...and on that grumpy note I think it's time for bed! I missed y'all!


Sophie Littlefield said...

oops, minor errors, i mixed up a few panels in that post - told ya i am sleepy! Joe F. is not the least bit a slacker when it comes to smarts. just in case i implied otherwise.

Adrienne Bell said...

I'm so glad that you got to have fun with your brother in NY.

But consider yourself warned...there will be Michael. oh yes, there will be Michael. I've already scanned in the picture of me at 7 y/o with my red leather jacket .

Juliet Blackwell said...

Welcome home!!! We MISSED YOU!!!
I appreciate your thoughts on defining an entire subgenre with too fine a line...I love the idea that we can have thoughtful, even lyrical thrillers. There are plenty of thrilling books not labeled thrillers, and plenty of thrillers that are lyrical and thoughtful.

daisy said...

Personally, I think that if someone tells you that a true thriller cannot be thoughtful and lyrical, you should shout "The Spy Who Came in From the Cold!", smack them upside the head and run away.

In related news, I don't get invited to a lot of parties.

Mysti said...

I keep thinking about something I read somewhere--that when asked, American men most often say the thing they fear most is being laughed at, but the thing American women say they fear most is being killed.

So I think thrillers are working out the fear of being laughed at (unmanned?) using the physical world because the emotional is too scary. A "woman's" thriller then would be something that plays out in a vicious, fast-paced emotional field, standing in for the physical death we fear. That makes the Social Network a woman's thriller...?!

Doesn't really sound right, does it? I'll have to work on it a bit more.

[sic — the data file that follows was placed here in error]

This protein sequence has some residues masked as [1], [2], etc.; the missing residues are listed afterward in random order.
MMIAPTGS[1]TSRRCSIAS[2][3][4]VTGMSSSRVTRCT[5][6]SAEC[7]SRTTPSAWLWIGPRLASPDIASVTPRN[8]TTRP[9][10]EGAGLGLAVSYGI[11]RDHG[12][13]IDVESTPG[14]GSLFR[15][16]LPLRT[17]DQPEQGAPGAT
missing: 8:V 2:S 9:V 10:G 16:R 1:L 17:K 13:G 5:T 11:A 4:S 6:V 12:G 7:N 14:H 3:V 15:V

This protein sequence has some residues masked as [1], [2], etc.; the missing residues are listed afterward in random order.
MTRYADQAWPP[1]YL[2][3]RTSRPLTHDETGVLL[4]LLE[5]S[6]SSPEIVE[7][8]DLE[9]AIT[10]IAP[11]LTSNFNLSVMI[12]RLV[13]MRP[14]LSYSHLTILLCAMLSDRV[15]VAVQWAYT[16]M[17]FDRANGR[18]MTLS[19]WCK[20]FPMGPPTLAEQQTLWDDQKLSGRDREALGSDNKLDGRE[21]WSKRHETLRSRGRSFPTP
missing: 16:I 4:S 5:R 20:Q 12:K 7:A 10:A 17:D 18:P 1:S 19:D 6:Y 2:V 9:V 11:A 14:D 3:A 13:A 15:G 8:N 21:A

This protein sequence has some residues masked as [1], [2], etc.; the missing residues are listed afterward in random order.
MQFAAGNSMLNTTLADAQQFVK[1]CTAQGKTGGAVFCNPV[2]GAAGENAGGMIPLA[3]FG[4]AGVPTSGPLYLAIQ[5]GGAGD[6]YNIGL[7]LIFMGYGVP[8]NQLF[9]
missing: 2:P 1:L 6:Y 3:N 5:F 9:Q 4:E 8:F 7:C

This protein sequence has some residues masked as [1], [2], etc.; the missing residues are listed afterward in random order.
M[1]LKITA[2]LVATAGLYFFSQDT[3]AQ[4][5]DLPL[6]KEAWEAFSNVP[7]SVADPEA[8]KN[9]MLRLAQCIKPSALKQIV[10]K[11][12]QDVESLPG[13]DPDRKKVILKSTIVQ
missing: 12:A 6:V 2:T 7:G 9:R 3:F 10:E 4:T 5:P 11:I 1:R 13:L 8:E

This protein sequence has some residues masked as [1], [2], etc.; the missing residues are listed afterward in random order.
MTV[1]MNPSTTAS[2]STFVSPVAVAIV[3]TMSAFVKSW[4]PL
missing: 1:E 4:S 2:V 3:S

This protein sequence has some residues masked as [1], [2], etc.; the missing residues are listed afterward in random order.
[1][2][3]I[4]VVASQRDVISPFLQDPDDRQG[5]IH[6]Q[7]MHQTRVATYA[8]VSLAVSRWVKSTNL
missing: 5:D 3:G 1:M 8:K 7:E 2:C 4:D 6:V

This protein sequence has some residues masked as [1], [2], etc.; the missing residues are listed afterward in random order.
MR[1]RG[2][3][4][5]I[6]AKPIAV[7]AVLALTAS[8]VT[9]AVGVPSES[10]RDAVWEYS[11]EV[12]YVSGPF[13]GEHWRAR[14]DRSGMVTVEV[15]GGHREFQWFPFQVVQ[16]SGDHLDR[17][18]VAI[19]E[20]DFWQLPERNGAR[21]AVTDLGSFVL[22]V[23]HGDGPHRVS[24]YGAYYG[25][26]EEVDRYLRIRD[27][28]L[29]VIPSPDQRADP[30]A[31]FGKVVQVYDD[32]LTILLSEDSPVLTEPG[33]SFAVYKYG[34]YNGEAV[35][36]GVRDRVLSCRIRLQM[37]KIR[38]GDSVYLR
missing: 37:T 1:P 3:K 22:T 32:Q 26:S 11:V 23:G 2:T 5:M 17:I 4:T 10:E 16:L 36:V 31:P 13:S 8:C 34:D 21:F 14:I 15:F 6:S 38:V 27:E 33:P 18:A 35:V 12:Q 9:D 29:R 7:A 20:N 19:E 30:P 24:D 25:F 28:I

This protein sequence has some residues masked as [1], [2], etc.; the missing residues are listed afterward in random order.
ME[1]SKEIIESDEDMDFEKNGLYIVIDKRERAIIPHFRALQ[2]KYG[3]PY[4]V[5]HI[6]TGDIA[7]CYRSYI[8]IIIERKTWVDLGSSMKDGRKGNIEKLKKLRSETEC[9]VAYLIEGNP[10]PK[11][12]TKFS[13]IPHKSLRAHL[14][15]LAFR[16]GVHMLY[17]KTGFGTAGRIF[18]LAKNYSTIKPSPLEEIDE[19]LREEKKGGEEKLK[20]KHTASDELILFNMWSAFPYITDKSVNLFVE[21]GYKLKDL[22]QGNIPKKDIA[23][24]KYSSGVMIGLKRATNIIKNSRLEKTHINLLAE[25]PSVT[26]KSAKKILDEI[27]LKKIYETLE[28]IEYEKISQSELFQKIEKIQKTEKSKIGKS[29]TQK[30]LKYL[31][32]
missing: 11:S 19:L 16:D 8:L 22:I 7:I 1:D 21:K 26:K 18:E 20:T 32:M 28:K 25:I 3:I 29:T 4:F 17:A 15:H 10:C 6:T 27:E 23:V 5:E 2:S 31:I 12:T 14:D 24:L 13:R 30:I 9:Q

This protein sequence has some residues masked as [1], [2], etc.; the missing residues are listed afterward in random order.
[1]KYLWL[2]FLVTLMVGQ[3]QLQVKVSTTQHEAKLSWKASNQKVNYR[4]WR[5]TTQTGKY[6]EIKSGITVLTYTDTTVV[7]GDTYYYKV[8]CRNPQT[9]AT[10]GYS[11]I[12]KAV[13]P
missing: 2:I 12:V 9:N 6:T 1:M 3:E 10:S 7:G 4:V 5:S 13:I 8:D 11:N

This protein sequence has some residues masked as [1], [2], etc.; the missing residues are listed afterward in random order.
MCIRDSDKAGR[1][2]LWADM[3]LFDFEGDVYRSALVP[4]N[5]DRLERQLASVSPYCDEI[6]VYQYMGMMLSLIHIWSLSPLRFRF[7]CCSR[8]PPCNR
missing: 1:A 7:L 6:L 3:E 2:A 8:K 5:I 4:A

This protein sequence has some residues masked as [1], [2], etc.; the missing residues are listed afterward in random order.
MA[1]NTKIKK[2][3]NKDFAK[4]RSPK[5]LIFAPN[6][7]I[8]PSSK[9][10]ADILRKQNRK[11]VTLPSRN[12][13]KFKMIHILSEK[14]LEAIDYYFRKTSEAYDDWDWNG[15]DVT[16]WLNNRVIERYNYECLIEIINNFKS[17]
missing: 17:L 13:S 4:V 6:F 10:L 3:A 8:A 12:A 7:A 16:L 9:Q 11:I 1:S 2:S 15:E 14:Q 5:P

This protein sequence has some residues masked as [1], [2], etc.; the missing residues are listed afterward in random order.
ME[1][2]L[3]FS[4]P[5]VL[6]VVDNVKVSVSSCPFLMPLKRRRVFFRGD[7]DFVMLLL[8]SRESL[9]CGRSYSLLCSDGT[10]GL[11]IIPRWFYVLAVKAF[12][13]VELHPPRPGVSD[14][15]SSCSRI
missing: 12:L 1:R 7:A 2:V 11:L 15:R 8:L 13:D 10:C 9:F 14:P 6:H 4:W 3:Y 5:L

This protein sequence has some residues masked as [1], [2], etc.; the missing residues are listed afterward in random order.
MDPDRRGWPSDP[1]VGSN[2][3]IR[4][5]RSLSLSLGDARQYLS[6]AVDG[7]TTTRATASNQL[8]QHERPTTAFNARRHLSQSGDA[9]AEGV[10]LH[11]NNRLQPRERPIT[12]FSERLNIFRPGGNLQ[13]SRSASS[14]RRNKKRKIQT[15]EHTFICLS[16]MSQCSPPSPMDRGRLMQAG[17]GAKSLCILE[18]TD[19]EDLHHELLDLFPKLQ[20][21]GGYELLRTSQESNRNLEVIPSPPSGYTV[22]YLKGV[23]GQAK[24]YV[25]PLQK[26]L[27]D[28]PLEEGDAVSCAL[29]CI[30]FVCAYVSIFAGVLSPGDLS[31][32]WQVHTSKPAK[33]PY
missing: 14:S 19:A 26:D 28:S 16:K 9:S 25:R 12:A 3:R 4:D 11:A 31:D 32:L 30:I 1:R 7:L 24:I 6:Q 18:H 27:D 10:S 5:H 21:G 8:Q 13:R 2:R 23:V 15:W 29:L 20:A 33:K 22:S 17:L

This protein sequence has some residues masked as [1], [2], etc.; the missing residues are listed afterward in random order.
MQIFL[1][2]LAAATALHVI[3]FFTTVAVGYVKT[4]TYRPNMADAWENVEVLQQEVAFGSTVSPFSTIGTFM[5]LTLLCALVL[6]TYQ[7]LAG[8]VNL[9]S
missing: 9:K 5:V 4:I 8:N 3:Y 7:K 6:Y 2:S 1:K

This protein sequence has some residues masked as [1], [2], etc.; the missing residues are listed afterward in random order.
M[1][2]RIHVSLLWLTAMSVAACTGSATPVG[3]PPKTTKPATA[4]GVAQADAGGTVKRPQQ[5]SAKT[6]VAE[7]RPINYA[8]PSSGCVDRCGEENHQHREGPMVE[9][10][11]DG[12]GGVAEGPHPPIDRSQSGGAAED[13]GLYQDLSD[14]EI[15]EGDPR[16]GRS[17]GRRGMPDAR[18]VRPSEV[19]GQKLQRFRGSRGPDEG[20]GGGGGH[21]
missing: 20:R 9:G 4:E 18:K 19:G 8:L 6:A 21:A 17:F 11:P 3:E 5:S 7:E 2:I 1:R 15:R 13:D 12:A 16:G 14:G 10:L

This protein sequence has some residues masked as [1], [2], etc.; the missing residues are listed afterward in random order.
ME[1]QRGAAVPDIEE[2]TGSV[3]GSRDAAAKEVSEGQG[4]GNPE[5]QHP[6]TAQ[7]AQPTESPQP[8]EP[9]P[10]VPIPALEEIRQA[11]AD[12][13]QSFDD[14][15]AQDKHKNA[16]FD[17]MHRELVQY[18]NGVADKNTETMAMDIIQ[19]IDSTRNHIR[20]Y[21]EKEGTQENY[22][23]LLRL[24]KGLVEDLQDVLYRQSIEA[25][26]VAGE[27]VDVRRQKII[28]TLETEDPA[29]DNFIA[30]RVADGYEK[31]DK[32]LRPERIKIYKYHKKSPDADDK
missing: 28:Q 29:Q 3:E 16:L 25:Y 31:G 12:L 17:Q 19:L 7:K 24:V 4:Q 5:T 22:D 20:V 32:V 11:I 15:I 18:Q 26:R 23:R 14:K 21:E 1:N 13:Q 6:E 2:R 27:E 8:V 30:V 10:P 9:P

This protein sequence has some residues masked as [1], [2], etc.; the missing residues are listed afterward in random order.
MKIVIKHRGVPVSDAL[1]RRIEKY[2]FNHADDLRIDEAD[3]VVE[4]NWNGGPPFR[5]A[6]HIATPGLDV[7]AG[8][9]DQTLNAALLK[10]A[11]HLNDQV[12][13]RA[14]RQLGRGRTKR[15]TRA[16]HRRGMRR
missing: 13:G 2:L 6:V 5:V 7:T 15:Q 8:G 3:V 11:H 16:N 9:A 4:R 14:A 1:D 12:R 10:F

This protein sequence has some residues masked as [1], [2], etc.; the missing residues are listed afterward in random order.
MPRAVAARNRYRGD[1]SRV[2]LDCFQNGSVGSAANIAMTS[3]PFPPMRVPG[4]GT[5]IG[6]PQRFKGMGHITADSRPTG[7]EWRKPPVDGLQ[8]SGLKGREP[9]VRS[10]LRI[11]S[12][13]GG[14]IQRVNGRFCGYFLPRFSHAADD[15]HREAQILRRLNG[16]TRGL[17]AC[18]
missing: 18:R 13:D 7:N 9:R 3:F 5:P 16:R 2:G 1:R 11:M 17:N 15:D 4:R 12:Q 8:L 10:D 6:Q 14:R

Nicole Peeler said...

When you sit in the audience of something I'm at, and mentally make me over, can you write everything down so I can get on it? Mama needs help. ;-)

Unknown said...

What are genres except little boxes invented by marketing (although I *do* understand the need for marketing-no disrespect meant!-it can be limiting). What matters is limiting our own imaginations to stay within those boxes. This concept could really be applied to any genre. We don't want our children to be labeled...why should we do so to our work?

Sophie Littlefield said...

lisa, you're right, of course - this *does* apply to every genre. and to every frustrated between-the-genres writer too, i suppose!

Sophie Littlefield said...

Nicole, oh baby, pencil me in for shopping (remember you're taking me to the makeup store) - just as soon as my big break :)

Sophie Littlefield said...

mysti: that was one of your smartest observations yet. and that's sayin something.

Sophie Littlefield said...

daisy, adrienn, juliet - thanks you guys :) there was head-smacking for sure - even if only in my mind

L.G.C. Smith said...

Great comments, Mysti. Lots to think about there. :)

Sophie, so glad you're home again, and I love that you and Mike are both such wickedly good writers.

Susan Tunis said...

Hey Sophie,

I was in that session, too. The things that bothered you didn't bother me. What I liked was that "Panel Master" David Liss kept things lively. There was a lot of interaction amongst the panelists, and overall the discussion was entertaining. Was it Joe Finder that sometimes played devil's advocate? I can't remember, but the panel was definitely more lively and humorous than others I attended which were really static.

I think Lee Child was cited as an example for several reasons. For one, he's widely enough read for most people to understand the reference. Also, it was less self-serving to mention this highly-respected author than one's own books. Also, Lee wasn't present at the conference this year, which sort of made him fair game to be referenced in absentia. Finally, it was mostly a running gag. There were other writers mentioned throughout the panel.

I need to blog about T-fest this week, but I'm so exhausted I don't know where to start. Rest assured, you and your lovely brother Mike will be repeatedly referenced. It was lovely to spend time with you both!